COLUMBIA — A week after MU faculty approved a statement endorsing intellectual diversity that could appear on classroom syllabuses by winter semester, the UM System Board of Curators received a report on how each campus encourages diversity of thought.
All four campuses have posted information online on “intellectual pluralism” and are creating Web sites that will allow students to electronically submit complaints or concerns about instructors.
The system will be more effective because it is confidential but does not allow complaints to be leveled anonymously, MU Faculty Council Chairman Frank Schmidt said. He compared an anonymous complaint system to Web forums where students can rate their professors.
“I would scream bloody murder if they used that for personnel decisions because it would absolutely be absurd,” Schmidt said.
The statement to appear on classroom syllabuses states that “the University community welcomes intellectual diversity and respects student rights.”
Students can submit concerns to the department or division leader and the Director of the Office of Students Rights and Responsibilities.
Student curator Tony Luetkemeyer said the board materials made it seem as if intellectual diversity would only be promoted at MU’s Summer Welcome, which is a new student orientation.
“I wanted to make sure upperclassmen were not left out of the process,” he said.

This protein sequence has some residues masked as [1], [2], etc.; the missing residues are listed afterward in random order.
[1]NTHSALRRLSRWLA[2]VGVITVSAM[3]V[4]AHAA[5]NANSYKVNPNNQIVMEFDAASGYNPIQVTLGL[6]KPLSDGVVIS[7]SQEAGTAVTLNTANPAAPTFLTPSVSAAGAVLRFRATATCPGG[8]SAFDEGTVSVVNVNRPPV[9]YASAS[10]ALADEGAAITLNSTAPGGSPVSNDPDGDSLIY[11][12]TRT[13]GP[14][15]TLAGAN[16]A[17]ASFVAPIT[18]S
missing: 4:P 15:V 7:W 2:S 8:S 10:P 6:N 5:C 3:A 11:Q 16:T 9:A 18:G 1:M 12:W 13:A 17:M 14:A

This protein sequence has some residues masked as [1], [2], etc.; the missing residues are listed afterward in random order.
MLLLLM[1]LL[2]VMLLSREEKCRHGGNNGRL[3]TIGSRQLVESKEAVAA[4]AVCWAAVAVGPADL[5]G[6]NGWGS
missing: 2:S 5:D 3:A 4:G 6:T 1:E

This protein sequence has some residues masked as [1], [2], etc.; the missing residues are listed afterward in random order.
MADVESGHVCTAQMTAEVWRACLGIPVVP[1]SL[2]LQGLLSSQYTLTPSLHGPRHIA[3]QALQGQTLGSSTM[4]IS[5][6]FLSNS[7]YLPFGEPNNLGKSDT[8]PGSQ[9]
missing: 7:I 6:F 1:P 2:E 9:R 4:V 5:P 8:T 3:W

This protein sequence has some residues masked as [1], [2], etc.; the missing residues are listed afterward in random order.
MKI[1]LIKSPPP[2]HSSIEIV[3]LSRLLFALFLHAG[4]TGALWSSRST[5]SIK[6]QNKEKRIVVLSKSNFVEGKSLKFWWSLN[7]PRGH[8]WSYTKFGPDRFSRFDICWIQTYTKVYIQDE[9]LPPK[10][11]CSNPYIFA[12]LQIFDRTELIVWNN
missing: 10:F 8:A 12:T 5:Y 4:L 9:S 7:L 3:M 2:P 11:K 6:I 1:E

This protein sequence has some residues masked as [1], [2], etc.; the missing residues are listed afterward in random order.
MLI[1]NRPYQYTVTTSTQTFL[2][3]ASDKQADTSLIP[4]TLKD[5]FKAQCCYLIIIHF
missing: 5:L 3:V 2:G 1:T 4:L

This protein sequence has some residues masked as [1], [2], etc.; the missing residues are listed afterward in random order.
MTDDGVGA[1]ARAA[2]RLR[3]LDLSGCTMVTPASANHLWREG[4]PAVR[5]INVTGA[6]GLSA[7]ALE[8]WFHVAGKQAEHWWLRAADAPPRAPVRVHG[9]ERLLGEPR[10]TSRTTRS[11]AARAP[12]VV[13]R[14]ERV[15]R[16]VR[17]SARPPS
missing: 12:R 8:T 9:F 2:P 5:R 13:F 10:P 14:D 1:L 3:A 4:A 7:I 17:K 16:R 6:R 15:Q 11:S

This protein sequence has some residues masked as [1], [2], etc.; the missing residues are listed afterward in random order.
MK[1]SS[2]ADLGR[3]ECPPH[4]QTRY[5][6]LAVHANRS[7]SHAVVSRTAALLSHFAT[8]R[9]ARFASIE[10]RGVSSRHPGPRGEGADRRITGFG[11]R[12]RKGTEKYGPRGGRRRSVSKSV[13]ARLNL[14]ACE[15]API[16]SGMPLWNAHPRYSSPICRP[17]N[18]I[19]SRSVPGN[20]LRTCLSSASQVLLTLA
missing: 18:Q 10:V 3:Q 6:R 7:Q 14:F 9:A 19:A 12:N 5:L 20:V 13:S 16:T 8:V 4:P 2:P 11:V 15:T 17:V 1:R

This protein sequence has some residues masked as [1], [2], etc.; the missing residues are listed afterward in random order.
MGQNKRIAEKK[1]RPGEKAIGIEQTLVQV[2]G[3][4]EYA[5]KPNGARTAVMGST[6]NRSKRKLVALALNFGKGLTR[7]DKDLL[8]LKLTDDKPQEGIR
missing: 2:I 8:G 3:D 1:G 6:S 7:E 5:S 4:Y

Luetkemeyer said he is glad to find out that the statement will be included in syllabuses because it important for students to be able to share their views in the classroom.
“Intellectual diversity is important to a learning environment because it is crucial to see different viewpoints,” he said.
Schmidt said that in light of a state legislative push for intellectual diversity and the curators discussion, the Faculty Council wanted to make students’ options for reporting intellectual diversity problems “perfectly clear.” Schmidt said those channels are already available.
Other steps to improve campus intellectual diversity include designating a student and faulty member to handle and record complaints.
The associate vice provost’s office, who receives the complaints, spends about one-fourth of its time on intellectual diversity, said Deputy Provost Kenneth Dean.
At the meeting, Curator David Wasinger said he is pleased to see the UM System “mind their own store” instead of having the legislature intervene.
Schmidt said many faculty members are worried that intellectual diversity could force professors to self-censor. Social sciences are especially at risk because they deal more with opinion, Schmidt said. Also, there is a concern that non-tenured professors will be more hesitant to discuss controversial topics for fear they will be reported.
“We are in this culture of victimization,” Schmidt said. “You don’t want professors constantly guessing what they might do that would offend someone.”
The curators also discussed:
— An update requested from Curator John Carnahan about endowed chair positions. Of the 258 endowed positions in the UM System, 34 remain unfilled. Steve Graham, UM System senior vice president for academic affairs, said the number of empty positions has decreased since the report after a successful campaign to fill them at the University of Missouri-Kansas City and MU. Graham plans to present more information about endowed positions at the next curator meeting in November.
— A summary of degree programs that have been added or deleted over the past five years for all four UM System campuses.
— An update from the Missouri Council on Higher Education study group about a funding strategy all of Missouri’s public four-year universities would use.
The Board of Curators continue meeting at 9 a.m. Friday in Memorial Union’s Stotler Lounge. In the afternoon, the board will close the meeting to the public.